The following is a summary of the diagnostic process in our practice. You can expect this at your first visit. When you book an appointment at our office, you should receive a comprehensive questionnaire that you should fill in prior to your appointment. (In case you have not received the questionnaire, you can download it from here).
The diagnosis process starts with a comprehensive documentation of your medical history, including all past medical and/or dental problems and treatments, any history of trauma (especially to the head and neck region), specific questions about your symptoms, and the nature and duration of any pain and jaw problems.
A complete physical examination for a TMJ problem will likely include:
- A cranial examination to evaluate the planes of the skull, including the alignment of the jaw joints and mouth to the rest of the body (dental plane of occlusion).
- Postural exam to discover any musculoskeletal problems that either contribute to or are the result of TMJ problems. This includes scoliosis, lower back pain and short leg syndrome, among others.
- Functional examinations to evaluate swallowing, breathing and chewing among others.
- Sleep disorders screening to evaluate if sleep apnea is present and further diagnosis is required.
- Dental examination to evaluate the shape of the dental arches, tooth wear or fractures, missing teeth, existing dental restorations or other clues.
- Neurologic examination to evaluate for nerve damage that may be related to your symptoms.
- TMJ examination to look at the ranges of motion, gait, speed and smoothness of jaw movement. Additionally, the TM joints will be checked for internal derangement, joint inflammation, pain and the presence of joint sounds.
- Joint Vibrational Analysis, a non-invasive technology that records the vibrations made by joint tissues during movement. The patterns and electronic signature of the patient’s joints are compared with known standards for healthy joints.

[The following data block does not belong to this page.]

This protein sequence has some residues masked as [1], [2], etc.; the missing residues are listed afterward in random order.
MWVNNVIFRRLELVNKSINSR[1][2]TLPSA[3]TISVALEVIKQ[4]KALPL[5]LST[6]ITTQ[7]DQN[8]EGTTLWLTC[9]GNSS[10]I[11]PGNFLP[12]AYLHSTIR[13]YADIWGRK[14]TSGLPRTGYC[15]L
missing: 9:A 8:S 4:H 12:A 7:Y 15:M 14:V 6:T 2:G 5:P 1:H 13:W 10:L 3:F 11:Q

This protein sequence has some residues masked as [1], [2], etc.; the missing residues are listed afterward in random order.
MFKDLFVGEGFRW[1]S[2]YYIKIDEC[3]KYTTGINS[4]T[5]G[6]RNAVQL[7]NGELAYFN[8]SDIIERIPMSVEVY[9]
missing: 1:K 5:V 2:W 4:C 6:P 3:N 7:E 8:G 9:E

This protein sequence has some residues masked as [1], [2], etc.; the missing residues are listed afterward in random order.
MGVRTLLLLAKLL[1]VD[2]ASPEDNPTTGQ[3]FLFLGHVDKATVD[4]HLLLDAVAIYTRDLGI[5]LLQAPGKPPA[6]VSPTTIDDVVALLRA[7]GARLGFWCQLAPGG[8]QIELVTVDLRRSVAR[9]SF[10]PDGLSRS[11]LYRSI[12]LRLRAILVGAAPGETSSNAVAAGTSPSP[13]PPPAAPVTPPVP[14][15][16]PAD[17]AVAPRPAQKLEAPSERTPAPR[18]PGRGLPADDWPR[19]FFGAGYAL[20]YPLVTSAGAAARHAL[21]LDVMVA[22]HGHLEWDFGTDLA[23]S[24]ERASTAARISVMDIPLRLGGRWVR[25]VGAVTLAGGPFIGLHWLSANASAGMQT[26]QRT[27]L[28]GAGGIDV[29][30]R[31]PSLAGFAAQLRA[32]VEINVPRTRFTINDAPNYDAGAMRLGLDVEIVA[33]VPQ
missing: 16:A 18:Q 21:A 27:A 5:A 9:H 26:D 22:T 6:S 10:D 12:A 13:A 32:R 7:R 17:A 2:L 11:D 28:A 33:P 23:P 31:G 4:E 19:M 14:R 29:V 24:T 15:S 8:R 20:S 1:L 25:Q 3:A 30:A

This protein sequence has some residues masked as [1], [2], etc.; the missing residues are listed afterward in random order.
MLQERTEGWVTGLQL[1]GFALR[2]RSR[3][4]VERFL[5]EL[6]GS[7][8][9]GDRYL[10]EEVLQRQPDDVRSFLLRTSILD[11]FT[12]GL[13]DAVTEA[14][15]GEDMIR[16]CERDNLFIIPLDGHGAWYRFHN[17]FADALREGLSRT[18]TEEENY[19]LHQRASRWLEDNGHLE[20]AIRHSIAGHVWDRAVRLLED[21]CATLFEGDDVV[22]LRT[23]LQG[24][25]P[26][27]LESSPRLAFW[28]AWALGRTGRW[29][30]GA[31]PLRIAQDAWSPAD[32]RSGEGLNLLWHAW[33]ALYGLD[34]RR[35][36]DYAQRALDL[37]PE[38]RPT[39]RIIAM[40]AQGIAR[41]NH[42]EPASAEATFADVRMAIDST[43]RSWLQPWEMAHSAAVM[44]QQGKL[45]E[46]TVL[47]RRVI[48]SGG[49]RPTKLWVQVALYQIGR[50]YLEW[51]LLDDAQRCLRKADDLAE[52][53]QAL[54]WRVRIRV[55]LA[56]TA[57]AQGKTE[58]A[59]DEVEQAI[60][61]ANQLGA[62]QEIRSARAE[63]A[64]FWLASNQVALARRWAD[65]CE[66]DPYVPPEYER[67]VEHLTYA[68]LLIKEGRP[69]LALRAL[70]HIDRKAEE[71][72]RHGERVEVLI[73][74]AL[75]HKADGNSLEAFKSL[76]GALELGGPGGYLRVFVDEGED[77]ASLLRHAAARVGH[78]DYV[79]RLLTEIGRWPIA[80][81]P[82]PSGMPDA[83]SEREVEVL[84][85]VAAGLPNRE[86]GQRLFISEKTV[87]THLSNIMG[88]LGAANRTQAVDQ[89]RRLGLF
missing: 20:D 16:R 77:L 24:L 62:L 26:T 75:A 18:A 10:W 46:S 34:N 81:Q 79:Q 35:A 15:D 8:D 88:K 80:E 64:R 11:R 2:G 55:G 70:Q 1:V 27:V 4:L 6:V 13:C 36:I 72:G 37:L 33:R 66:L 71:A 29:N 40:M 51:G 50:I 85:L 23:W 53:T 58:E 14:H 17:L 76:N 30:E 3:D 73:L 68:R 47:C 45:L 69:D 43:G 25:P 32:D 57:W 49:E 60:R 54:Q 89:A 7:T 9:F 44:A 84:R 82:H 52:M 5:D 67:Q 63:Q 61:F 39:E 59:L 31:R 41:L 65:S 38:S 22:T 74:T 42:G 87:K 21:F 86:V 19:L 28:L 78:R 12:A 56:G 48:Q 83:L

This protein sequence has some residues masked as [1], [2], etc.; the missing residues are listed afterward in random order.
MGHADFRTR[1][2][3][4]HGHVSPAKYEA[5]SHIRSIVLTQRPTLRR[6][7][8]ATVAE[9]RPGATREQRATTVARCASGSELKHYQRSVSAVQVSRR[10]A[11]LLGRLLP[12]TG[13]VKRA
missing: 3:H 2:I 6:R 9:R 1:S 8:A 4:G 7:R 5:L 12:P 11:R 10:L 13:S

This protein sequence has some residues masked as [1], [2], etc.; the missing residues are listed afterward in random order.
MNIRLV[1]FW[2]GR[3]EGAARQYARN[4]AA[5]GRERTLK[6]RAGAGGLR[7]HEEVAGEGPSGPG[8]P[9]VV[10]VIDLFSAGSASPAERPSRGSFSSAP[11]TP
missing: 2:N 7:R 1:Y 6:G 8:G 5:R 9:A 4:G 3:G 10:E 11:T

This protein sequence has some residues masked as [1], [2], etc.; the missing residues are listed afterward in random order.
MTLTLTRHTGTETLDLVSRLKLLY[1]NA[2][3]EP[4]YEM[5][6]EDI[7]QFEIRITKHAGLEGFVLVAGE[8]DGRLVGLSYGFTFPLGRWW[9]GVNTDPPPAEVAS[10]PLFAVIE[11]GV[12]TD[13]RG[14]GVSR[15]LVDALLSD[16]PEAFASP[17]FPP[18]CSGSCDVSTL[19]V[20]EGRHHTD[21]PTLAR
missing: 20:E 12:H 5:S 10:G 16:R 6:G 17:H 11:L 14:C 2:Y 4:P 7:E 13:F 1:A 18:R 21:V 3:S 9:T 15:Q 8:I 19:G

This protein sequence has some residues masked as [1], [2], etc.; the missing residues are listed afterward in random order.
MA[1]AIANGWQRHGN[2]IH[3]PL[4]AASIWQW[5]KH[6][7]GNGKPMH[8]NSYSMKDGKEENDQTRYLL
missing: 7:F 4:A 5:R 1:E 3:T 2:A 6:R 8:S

Based on the findings, further testing might be required; which might include imaging or other tests.
Depending on the nature and severity of the problem, the dentist might order specific imaging for the evaluation of hard or soft tissues. Our office uses the state of the art imaging modality: CBCT.
CBCT stands for Conebeam Computed Tomography; in layman’s terms, a CBCT is a compact, faster and safer version of a medical grade CT. Through the use of a cone shaped X-Ray beam, the sized of the scanner, radiation dosage and the time needed for scanning are dramatically reduced. The time needed for a full scan is typically under 20 seconds and the radiation dosage is up to a hundred times less than that of a regular medical CT scanner. There are many applications for using the CBCT in dentistry. CBCT will show excellent images of hard tissues (bone and teeth) however it will not show soft-tissues like cartilage, ligaments and muscles.
If soft-tissue imaging is indicated, we will prepare an MRI requisition and you will be referred to an imaging center.